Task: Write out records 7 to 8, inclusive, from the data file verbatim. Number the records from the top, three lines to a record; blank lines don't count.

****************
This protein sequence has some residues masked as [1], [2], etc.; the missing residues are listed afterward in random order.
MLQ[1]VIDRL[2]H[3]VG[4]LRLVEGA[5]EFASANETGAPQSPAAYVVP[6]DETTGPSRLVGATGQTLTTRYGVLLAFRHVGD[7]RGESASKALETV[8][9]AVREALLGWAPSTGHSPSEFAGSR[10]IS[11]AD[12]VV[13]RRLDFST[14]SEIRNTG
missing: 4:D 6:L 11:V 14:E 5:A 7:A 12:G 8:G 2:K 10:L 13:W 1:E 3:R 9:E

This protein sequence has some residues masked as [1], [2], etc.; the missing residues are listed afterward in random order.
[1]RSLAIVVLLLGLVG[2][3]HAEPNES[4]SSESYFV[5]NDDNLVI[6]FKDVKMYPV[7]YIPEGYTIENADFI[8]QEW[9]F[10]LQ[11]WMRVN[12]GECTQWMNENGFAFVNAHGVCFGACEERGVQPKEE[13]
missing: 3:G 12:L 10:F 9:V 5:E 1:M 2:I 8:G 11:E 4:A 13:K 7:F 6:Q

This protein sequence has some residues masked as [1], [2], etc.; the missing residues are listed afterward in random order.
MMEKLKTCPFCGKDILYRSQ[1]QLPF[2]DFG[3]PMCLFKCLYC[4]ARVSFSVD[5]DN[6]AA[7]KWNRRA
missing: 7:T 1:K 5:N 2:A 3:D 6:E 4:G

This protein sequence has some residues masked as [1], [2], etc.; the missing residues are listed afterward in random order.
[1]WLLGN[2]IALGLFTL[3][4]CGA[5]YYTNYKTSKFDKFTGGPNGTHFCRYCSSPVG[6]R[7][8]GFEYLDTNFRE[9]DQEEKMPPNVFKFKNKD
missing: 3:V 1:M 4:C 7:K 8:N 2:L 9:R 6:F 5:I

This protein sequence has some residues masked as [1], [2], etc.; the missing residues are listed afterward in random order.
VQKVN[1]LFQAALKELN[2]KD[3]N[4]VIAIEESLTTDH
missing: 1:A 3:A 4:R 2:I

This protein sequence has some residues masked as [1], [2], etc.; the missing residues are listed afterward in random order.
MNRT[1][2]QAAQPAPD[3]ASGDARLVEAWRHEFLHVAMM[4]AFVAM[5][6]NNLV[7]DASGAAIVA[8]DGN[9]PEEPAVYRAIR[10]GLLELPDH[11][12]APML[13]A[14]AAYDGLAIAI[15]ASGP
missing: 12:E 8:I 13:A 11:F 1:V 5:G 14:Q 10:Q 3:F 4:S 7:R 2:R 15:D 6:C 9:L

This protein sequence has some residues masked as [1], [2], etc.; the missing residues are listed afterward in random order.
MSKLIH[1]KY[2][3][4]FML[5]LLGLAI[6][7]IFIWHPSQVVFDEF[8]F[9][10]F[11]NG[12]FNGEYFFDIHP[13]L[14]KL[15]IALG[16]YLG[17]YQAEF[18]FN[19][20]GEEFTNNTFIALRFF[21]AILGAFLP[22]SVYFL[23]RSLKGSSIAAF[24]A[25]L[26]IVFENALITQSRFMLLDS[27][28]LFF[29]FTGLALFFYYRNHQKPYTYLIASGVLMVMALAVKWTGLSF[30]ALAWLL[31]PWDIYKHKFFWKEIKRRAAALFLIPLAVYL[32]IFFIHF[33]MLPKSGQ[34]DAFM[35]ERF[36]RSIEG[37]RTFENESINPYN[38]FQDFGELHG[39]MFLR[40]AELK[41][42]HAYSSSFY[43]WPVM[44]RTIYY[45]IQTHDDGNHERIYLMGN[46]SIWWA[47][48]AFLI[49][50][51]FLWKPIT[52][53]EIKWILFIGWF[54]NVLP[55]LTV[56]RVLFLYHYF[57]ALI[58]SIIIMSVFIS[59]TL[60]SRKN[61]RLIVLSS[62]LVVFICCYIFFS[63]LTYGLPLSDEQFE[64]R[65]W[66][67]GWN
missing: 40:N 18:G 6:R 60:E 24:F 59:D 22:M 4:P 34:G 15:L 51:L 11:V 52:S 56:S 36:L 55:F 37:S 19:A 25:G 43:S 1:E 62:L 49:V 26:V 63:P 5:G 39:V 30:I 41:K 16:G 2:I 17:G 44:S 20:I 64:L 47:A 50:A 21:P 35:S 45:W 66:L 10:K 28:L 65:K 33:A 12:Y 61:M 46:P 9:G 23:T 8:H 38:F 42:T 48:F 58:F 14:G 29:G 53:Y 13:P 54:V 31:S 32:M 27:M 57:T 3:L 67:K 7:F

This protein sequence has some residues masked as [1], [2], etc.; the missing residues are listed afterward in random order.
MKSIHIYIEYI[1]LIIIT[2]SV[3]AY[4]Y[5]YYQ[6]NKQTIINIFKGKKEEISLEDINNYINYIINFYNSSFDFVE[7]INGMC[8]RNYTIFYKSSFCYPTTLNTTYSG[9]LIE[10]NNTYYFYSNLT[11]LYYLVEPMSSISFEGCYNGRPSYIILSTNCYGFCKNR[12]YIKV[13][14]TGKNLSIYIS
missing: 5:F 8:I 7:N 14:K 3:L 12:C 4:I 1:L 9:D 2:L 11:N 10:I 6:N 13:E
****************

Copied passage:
This protein sequence has some residues masked as [1], [2], etc.; the missing residues are listed afterward in random order.
MSKLIH[1]KY[2][3][4]FML[5]LLGLAI[6][7]IFIWHPSQVVFDEF[8]F[9][10]F[11]NG[12]FNGEYFFDIHP[13]L[14]KL[15]IALG[16]YLG[17]YQAEF[18]FN[19][20]GEEFTNNTFIALRFF[21]AILGAFLP[22]SVYFL[23]RSLKGSSIAAF[24]A[25]L[26]IVFENALITQSRFMLLDS[27][28]LFF[29]FTGLALFFYYRNHQKPYTYLIASGVLMVMALAVKWTGLSF[30]ALAWLL[31]PWDIYKHKFFWKEIKRRAAALFLIPLAVYL[32]IFFIHF[33]MLPKSGQ[34]DAFM[35]ERF[36]RSIEG[37]RTFENESINPYN[38]FQDFGELHG[39]MFLR[40]AELK[41][42]HAYSSSFY[43]WPVM[44]RTIYY[45]IQTHDDGNHERIYLMGN[46]SIWWA[47][48]AFLI[49][50][51]FLWKPIT[52][53]EIKWILFIGWF[54]NVLP[55]LTV[56]RVLFLYHYF[57]ALI[58]SIIIMSVFIS[59]TL[60]SRKN[61]RLIVLSS[62]LVVFICCYIFFS[63]LTYGLPLSDEQFE[64]R[65]W[66][67]GWN
missing: 40:N 18:G 6:R 60:E 24:F 59:D 22:M 4:P 34:G 15:L 51:L 11:V 52:S 56:S 36:L 55:F 37:S 19:A 25:G 43:S 1:E 62:L 49:V 26:V 63:P 5:G 39:V 30:I 41:K 16:G 2:I 17:G 44:S 20:I 64:L 47:A 50:A 21:P 35:S 45:W 66:L 10:K 28:L 65:K 33:A 12:Y 61:M 46:P 9:G 23:T 8:H 38:F 42:T 48:F 58:F 14:G 29:G 53:Y 13:P 54:V 31:S 32:M 27:M 57:T 3:L 67:K 7:F

This protein sequence has some residues masked as [1], [2], etc.; the missing residues are listed afterward in random order.
MKSIHIYIEYI[1]LIIIT[2]SV[3]AY[4]Y[5]YYQ[6]NKQTIINIFKGKKEEISLEDINNYINYIINFYNSSFDFVE[7]INGMC[8]RNYTIFYKSSFCYPTTLNTTYSG[9]LIE[10]NNTYYFYSNLT[11]LYYLVEPMSSISFEGCYNGRPSYIILSTNCYGFCKNR[12]YIKV[13][14]TGKNLSIYIS
missing: 5:F 8:I 7:N 14:K 3:L 12:C 4:I 1:L 9:D 2:L 11:N 10:I 6:N 13:E